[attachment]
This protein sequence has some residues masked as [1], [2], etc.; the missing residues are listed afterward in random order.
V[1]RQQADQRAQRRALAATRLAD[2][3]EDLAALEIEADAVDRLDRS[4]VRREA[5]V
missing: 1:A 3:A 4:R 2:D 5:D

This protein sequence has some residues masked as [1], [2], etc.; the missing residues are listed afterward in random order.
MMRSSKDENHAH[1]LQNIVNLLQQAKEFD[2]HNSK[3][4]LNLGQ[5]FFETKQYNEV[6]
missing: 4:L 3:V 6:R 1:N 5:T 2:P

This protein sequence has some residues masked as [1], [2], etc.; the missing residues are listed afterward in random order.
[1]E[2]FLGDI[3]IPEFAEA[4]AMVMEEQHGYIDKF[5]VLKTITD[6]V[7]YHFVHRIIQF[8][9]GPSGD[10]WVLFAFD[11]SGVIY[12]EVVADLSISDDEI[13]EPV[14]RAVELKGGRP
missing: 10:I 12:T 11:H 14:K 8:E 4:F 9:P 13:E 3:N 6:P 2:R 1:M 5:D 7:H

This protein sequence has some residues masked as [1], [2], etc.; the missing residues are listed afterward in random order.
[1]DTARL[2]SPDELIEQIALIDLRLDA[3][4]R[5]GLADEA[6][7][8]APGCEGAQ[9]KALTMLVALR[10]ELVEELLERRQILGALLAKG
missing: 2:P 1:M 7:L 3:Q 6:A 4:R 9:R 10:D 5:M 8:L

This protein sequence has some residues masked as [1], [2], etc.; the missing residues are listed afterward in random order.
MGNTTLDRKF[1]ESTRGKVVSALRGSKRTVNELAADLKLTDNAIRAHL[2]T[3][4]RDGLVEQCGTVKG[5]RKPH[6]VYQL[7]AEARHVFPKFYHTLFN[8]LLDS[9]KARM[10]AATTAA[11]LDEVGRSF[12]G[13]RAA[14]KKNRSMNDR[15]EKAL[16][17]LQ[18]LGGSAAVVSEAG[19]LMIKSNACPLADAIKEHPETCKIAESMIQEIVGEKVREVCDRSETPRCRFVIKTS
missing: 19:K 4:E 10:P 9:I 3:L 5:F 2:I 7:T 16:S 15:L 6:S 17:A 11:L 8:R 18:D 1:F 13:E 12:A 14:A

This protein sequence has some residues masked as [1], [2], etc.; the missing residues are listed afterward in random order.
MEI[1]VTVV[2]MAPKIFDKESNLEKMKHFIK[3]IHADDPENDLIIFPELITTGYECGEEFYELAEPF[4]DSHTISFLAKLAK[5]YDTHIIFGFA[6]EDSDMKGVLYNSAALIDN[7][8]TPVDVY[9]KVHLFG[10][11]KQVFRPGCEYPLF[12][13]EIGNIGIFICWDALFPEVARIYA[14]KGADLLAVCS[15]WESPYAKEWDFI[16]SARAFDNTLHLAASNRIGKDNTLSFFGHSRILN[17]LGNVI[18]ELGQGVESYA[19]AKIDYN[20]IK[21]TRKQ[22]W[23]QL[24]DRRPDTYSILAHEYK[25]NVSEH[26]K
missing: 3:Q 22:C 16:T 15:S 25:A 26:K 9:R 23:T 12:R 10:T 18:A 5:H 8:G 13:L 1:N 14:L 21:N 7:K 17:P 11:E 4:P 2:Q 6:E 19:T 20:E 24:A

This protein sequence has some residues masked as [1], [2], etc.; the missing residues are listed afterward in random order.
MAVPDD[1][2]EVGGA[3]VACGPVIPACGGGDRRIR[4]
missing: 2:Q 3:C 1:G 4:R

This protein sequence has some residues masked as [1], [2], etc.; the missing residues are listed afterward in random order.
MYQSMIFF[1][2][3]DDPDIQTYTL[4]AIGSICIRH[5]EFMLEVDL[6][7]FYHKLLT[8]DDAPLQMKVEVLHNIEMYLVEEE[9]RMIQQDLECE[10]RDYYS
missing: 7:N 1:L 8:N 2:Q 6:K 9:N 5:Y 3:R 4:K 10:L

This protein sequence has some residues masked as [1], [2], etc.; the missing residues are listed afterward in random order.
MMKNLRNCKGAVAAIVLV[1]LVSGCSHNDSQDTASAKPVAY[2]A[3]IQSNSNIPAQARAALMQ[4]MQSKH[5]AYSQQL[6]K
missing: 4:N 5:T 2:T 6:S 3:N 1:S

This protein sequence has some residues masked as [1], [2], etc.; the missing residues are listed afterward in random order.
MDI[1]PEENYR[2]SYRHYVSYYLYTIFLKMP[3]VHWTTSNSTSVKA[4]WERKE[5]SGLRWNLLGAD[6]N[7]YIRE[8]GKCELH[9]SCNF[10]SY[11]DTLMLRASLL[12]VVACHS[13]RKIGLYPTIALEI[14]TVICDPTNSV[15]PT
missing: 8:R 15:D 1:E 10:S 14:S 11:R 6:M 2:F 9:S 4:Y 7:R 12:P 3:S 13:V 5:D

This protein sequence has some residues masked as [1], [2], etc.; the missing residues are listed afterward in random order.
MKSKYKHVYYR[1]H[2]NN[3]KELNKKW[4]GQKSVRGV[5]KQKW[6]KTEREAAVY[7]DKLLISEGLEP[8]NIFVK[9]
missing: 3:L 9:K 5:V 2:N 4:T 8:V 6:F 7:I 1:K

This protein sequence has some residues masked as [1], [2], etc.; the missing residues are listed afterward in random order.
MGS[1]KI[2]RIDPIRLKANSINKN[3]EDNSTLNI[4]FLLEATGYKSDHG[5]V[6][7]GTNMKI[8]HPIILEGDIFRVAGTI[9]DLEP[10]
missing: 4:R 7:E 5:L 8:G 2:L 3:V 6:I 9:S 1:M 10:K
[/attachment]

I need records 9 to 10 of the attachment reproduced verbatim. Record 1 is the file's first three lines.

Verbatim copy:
This protein sequence has some residues masked as [1], [2], etc.; the missing residues are listed afterward in random order.
MMKNLRNCKGAVAAIVLV[1]LVSGCSHNDSQDTASAKPVAY[2]A[3]IQSNSNIPAQARAALMQ[4]MQSKH[5]AYSQQL[6]K
missing: 4:N 5:T 2:T 6:S 3:N 1:S

This protein sequence has some residues masked as [1], [2], etc.; the missing residues are listed afterward in random order.
MDI[1]PEENYR[2]SYRHYVSYYLYTIFLKMP[3]VHWTTSNSTSVKA[4]WERKE[5]SGLRWNLLGAD[6]N[7]YIRE[8]GKCELH[9]SCNF[10]SY[11]DTLMLRASLL[12]VVACHS[13]RKIGLYPTIALEI[14]TVICDPTNSV[15]PT
missing: 8:R 15:D 1:E 10:S 14:S 11:R 6:M 2:F 9:S 4:Y 7:R 12:P 3:S 13:V 5:D